Don’t get me wrong, I’ve made plenty of friends here, and most of them are more than willing to have open discussions about faith and my lack thereof. But I’ve also been met with a surprising number of misunderstandings as well.
Many people see my atheism as a temporary thing. They think I am lost or rebelling or “ignorant to the truth” and that I will eventually come around in the end. They either see me as an opportunity to evangelize, or they dismiss my views as the kind of struggle with faith that so many of them go through.
They don’t realize how incredibly insulting this is. I am not an atheist because I am confused or lost. I have heard a lot of good arguments for and against the existence of God. I’ve been to church, sat through all different kinds of services, I’ve read the Bible, I’ve studied it, and I’ve read the Christian philosophers.
This is something I’ve spent an inordinate amount of time thinking about, and I’ve got plenty of arguments to back me up, so to dismiss my views by saying I just “haven’t seen the light yet” shows a complete disregard for my beliefs and insults my ability to reason, which is something I take a lot of pride in as a philosopher.
Consider it this way. Wouldn’t it offend you if I told you that you didn’t need Jesus in your life? That you are just temporarily confused and that eventually you’ll see that God is a lie? But I would never say that to anyone because I believe they have rational reasons for believing in the existence of God. It’s one thing to disagree with a person’s point of view and another to dismiss it completely.
Another remark I’ve heard a lot, especially in religion classes, is the idea that life without God would be completely lacking in morality or purpose.
The field of ethics still exists completely independent of the Bible. I am no heathen acting on base instincts without regard for those around me. And when it comes to purpose, I have no problem finding meaning in my life. In fact I think I struggle with it less than many Christians who, as that club convo exercise showed, often struggle in their faith.
I find irony in the idea of an existential crisis, because as an existentialist myself I believe my life has import because I’m in it. I do not feel forlorn, nor do I feel despair. I am neither cynical nor depressed as existentialists and nihilists are commonly stereotyped to be. My life has meaning to me, I choose its purpose. I am the god of my own life, so to speak, and that is an incredibly empowering feeling.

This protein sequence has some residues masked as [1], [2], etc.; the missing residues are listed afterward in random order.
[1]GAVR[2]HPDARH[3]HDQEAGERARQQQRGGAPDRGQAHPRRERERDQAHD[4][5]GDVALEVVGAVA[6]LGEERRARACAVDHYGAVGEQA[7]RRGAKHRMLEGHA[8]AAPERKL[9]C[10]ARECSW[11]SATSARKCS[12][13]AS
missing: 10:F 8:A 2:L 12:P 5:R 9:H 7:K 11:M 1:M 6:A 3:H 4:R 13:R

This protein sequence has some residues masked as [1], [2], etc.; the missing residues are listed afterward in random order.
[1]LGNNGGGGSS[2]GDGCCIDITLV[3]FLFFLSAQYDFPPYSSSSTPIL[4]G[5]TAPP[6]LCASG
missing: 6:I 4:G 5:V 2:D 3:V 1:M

But aside from these misunderstandings and a general sense of not fully belonging, my Pepperdine experience has been a good one, if not an ideal one. Many of my friends said they would never go to a super liberal secular school because they would be miserable there. Well, after my time at Pepperdine, I would argue that putting yourself in a place that is out of your comfort zone and that challenges you to defend your views instead of just echoing them is one of the best things you can do for yourself. Not only will you become more confident in your own beliefs, you might realize that the other side has a point or two you agree with as well.
I could have gone to Reed College in Portland. Their motto is communism, atheism and free love. Students smoke and drink openly on campus, strip naked when the sun is out, sleep together in co-ed dorm rooms, and are never subjected to letter grades.
They were my top choice, but something drew me to Pepperdine (probably the large scholarship and good weather), and I’m glad I changed my mind. I stand out here, and it’s in that kind of environment where you learn the most about yourself, as well as people who are different from you.
Pepperdine was not meant for atheist students, and I was not meant to go to a Christian school, but hopefully we’ve both grown for the better because of it.